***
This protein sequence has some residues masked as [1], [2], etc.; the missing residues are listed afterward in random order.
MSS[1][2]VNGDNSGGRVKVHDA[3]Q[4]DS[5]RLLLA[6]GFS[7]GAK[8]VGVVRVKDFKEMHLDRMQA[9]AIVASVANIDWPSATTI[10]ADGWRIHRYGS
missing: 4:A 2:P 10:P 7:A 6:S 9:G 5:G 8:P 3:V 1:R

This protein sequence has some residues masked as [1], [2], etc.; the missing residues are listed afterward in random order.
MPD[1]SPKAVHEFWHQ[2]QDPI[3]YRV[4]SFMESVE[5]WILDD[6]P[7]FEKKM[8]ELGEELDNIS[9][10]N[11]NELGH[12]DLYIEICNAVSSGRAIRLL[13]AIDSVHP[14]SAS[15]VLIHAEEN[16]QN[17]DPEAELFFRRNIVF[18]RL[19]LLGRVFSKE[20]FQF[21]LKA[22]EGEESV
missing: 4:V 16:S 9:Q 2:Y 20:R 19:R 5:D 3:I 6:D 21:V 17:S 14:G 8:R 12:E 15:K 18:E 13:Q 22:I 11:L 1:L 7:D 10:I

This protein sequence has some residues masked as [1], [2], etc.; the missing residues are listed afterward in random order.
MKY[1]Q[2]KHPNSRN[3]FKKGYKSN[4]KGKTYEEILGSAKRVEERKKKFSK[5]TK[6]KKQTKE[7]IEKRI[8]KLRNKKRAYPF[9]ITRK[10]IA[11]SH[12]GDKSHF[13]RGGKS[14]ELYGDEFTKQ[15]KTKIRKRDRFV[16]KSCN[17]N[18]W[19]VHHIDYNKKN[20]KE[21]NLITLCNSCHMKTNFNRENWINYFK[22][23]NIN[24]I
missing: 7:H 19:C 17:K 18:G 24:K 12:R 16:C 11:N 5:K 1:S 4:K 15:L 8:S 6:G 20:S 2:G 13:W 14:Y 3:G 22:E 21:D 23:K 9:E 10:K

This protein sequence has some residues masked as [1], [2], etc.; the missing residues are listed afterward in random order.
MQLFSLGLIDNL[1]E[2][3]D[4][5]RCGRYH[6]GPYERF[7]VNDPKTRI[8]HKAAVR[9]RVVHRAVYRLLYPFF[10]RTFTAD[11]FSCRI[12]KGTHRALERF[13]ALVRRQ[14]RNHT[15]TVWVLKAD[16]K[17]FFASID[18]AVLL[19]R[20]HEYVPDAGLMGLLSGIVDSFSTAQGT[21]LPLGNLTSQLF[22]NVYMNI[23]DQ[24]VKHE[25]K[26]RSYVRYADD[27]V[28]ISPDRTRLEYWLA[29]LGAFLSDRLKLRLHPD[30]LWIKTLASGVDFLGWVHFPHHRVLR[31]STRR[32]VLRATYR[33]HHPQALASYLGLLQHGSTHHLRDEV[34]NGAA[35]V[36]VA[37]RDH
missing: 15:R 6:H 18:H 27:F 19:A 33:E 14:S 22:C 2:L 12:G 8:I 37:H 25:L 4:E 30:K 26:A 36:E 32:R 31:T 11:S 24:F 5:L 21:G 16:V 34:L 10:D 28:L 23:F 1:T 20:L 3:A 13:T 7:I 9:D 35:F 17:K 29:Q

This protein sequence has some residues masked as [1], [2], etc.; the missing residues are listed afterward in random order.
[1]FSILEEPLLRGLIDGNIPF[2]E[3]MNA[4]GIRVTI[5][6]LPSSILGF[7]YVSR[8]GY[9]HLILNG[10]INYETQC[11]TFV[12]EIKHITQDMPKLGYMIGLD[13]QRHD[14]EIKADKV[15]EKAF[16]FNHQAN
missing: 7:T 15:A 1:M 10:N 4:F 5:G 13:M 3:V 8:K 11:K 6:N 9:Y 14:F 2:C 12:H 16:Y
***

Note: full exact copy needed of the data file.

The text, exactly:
This protein sequence has some residues masked as [1], [2], etc.; the missing residues are listed afterward in random order.
MSS[1][2]VNGDNSGGRVKVHDA[3]Q[4]DS[5]RLLLA[6]GFS[7]GAK[8]VGVVRVKDFKEMHLDRMQA[9]AIVASVANIDWPSATTI[10]ADGWRIHRYGS
missing: 4:A 2:P 10:P 7:A 6:S 9:G 5:G 8:P 3:V 1:R

This protein sequence has some residues masked as [1], [2], etc.; the missing residues are listed afterward in random order.
MPD[1]SPKAVHEFWHQ[2]QDPI[3]YRV[4]SFMESVE[5]WILDD[6]P[7]FEKKM[8]ELGEELDNIS[9][10]N[11]NELGH[12]DLYIEICNAVSSGRAIRLL[13]AIDSVHP[14]SAS[15]VLIHAEEN[16]QN[17]DPEAELFFRRNIVF[18]RL[19]LLGRVFSKE[20]FQF[21]LKA[22]EGEESV
missing: 4:V 16:S 9:Q 2:Y 20:R 19:R 5:D 3:I 6:D 21:V 17:S 14:G 8:R 12:E 15:K 18:E 13:Q 22:I 11:L 1:L 7:D 10:I

This protein sequence has some residues masked as [1], [2], etc.; the missing residues are listed afterward in random order.
MKY[1]Q[2]KHPNSRN[3]FKKGYKSN[4]KGKTYEEILGSAKRVEERKKKFSK[5]TK[6]KKQTKE[7]IEKRI[8]KLRNKKRAYPF[9]ITRK[10]IA[11]SH[12]GDKSHF[13]RGGKS[14]ELYGDEFTKQ[15]KTKIRKRDRFV[16]KSCN[17]N[18]W[19]VHHIDYNKKN[20]KE[21]NLITLCNSCHMKTNFNRENWINYFK[22][23]NIN[24]I
missing: 7:H 19:C 17:K 18:G 24:K 12:R 16:C 11:N 5:K 1:S 4:K 15:L 8:S 6:G 20:S 2:G 13:W 14:Y 3:G 22:E 21:D 23:K 9:E 10:K

This protein sequence has some residues masked as [1], [2], etc.; the missing residues are listed afterward in random order.
MQLFSLGLIDNL[1]E[2][3]D[4][5]RCGRYH[6]GPYERF[7]VNDPKTRI[8]HKAAVR[9]RVVHRAVYRLLYPFF[10]RTFTAD[11]FSCRI[12]KGTHRALERF[13]ALVRRQ[14]RNHT[15]TVWVLKAD[16]K[17]FFASID[18]AVLL[19]R[20]HEYVPDAGLMGLLSGIVDSFSTAQGT[21]LPLGNLTSQLF[22]NVYMNI[23]DQ[24]VKHE[25]K[26]RSYVRYADD[27]V[28]ISPDRTRLEYWLA[29]LGAFLSDRLKLRLHPD[30]LWIKTLASGVDFLGWVHFPHHRVLR[31]STRR[32]VLRATYR[33]HHPQALASYLGLLQHGSTHHLRDEV[34]NGAA[35]V[36]VA[37]RDH
missing: 15:R 6:H 18:H 27:F 19:A 33:E 14:S 22:C 2:L 12:G 8:I 37:H 25:L 4:E 30:K 26:A 36:E 32:R 31:T 11:S 24:F 5:L 21:G 16:V 34:L 10:D 28:L 23:F 1:T 20:L 3:A 13:T 7:I 9:D 35:F 17:K 29:Q

This protein sequence has some residues masked as [1], [2], etc.; the missing residues are listed afterward in random order.
[1]FSILEEPLLRGLIDGNIPF[2]E[3]MNA[4]GIRVTI[5][6]LPSSILGF[7]YVSR[8]GY[9]HLILNG[10]INYETQC[11]TFV[12]EIKHITQDMPKLGYMIGLD[13]QRHD[14]EIKADKV[15]EKAF[16]FNHQAN
missing: 7:T 15:A 1:M 10:N 4:F 5:G 13:M 3:V 8:K 11:K 6:N 9:Y 14:F 2:C 12:H 16:Y